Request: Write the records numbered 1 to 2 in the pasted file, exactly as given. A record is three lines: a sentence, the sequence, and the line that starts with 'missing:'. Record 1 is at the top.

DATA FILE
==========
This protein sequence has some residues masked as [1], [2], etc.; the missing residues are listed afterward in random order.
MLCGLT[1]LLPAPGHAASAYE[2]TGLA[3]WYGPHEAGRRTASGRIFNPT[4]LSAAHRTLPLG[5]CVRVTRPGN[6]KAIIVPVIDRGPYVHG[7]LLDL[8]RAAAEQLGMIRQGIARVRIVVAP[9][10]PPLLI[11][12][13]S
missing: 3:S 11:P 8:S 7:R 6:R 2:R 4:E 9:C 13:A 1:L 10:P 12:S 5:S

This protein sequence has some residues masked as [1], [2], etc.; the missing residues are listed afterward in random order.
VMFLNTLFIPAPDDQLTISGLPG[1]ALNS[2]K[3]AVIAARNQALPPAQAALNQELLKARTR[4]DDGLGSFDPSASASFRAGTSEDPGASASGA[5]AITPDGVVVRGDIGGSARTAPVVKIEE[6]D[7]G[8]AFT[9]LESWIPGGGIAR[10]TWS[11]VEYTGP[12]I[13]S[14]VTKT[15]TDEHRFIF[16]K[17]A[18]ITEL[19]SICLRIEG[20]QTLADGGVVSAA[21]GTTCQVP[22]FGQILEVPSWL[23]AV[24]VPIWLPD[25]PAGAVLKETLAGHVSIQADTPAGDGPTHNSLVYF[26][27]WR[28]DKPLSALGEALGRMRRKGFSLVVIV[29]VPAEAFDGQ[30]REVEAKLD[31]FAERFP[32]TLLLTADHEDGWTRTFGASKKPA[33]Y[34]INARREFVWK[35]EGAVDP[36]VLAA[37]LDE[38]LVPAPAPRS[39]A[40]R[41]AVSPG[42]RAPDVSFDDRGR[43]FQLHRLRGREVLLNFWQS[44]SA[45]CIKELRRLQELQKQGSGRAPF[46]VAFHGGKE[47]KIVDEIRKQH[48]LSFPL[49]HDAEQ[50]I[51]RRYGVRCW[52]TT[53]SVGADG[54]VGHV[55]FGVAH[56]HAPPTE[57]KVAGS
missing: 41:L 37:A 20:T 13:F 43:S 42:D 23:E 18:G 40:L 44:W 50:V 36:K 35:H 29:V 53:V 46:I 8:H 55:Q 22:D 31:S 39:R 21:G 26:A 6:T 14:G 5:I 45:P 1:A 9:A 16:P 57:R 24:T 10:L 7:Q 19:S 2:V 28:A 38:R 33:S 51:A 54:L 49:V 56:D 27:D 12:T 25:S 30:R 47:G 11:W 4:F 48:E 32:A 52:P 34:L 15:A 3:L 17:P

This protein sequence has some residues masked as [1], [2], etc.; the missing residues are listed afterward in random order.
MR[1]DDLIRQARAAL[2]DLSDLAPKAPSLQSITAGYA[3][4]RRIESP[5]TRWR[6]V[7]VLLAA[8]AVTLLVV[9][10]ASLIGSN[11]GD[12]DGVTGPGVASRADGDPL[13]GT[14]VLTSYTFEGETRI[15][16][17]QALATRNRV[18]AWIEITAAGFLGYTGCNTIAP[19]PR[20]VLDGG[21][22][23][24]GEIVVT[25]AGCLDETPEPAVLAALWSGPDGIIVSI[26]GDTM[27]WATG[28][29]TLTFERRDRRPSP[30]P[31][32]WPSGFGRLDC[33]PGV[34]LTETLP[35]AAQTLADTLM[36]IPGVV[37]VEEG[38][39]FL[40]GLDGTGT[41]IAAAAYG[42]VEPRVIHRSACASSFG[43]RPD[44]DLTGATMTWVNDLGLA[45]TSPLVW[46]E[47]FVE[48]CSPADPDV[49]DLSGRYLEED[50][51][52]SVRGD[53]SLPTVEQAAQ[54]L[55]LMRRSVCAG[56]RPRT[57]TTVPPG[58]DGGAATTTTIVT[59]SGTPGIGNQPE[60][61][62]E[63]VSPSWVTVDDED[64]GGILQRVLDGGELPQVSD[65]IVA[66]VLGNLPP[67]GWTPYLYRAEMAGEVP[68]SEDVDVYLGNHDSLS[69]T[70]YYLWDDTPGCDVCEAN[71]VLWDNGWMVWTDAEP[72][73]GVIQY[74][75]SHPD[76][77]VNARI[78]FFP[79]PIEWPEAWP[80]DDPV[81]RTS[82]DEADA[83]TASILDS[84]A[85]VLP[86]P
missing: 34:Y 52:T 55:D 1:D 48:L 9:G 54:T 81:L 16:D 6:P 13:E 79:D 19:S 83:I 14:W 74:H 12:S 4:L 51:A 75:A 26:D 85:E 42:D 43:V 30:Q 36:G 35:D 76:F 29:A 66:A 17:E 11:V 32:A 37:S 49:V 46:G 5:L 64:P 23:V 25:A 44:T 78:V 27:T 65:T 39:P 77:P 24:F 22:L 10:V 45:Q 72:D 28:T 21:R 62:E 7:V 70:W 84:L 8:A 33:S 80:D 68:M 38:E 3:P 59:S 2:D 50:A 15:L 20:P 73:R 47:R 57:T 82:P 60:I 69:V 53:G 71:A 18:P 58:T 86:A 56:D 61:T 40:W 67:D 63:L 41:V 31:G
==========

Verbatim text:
This protein sequence has some residues masked as [1], [2], etc.; the missing residues are listed afterward in random order.
MLCGLT[1]LLPAPGHAASAYE[2]TGLA[3]WYGPHEAGRRTASGRIFNPT[4]LSAAHRTLPLG[5]CVRVTRPGN[6]KAIIVPVIDRGPYVHG[7]LLDL[8]RAAAEQLGMIRQGIARVRIVVAP[9][10]PPLLI[11][12][13]S
missing: 3:S 11:P 8:S 7:R 6:R 2:R 4:E 9:C 13:A 1:L 10:P 12:S 5:S

This protein sequence has some residues masked as [1], [2], etc.; the missing residues are listed afterward in random order.
VMFLNTLFIPAPDDQLTISGLPG[1]ALNS[2]K[3]AVIAARNQALPPAQAALNQELLKARTR[4]DDGLGSFDPSASASFRAGTSEDPGASASGA[5]AITPDGVVVRGDIGGSARTAPVVKIEE[6]D[7]G[8]AFT[9]LESWIPGGGIAR[10]TWS[11]VEYTGP[12]I[13]S[14]VTKT[15]TDEHRFIF[16]K[17]A[18]ITEL[19]SICLRIEG[20]QTLADGGVVSAA[21]GTTCQVP[22]FGQILEVPSWL[23]AV[24]VPIWLPD[25]PAGAVLKETLAGHVSIQADTPAGDGPTHNSLVYF[26][27]WR[28]DKPLSALGEALGRMRRKGFSLVVIV[29]VPAEAFDGQ[30]REVEAKLD[31]FAERFP[32]TLLLTADHEDGWTRTFGASKKPA[33]Y[34]INARREFVWK[35]EGAVDP[36]VLAA[37]LDE[38]LVPAPAPRS[39]A[40]R[41]AVSPG[42]RAPDVSFDDRGR[43]FQLHRLRGREVLLNFWQS[44]SA[45]CIKELRRLQELQKQGSGRAPF[46]VAFHGGKE[47]KIVDEIRKQH[48]LSFPL[49]HDAEQ[50]I[51]RRYGVRCW[52]TT[53]SVGADG[54]VGHV[55]FGVAH[56]HAPPTE[57]KVAGS
missing: 41:L 37:A 20:T 13:F 43:S 42:D 23:E 18:G 40:L 44:W 50:V 36:K 35:H 29:V 53:V 46:I 8:H 55:Q 22:D 31:S 39:R 21:G 26:A 6:T 14:G 5:I 45:P 1:A 9:A 16:P 57:R 24:T 10:L 7:Q 19:S 2:V 28:A 38:R 33:S 51:A 54:L 49:V 56:D 27:D 12:T 25:S 30:R 47:G 11:W 4:F 48:E 32:A 52:P 34:L 15:A 3:L 17:P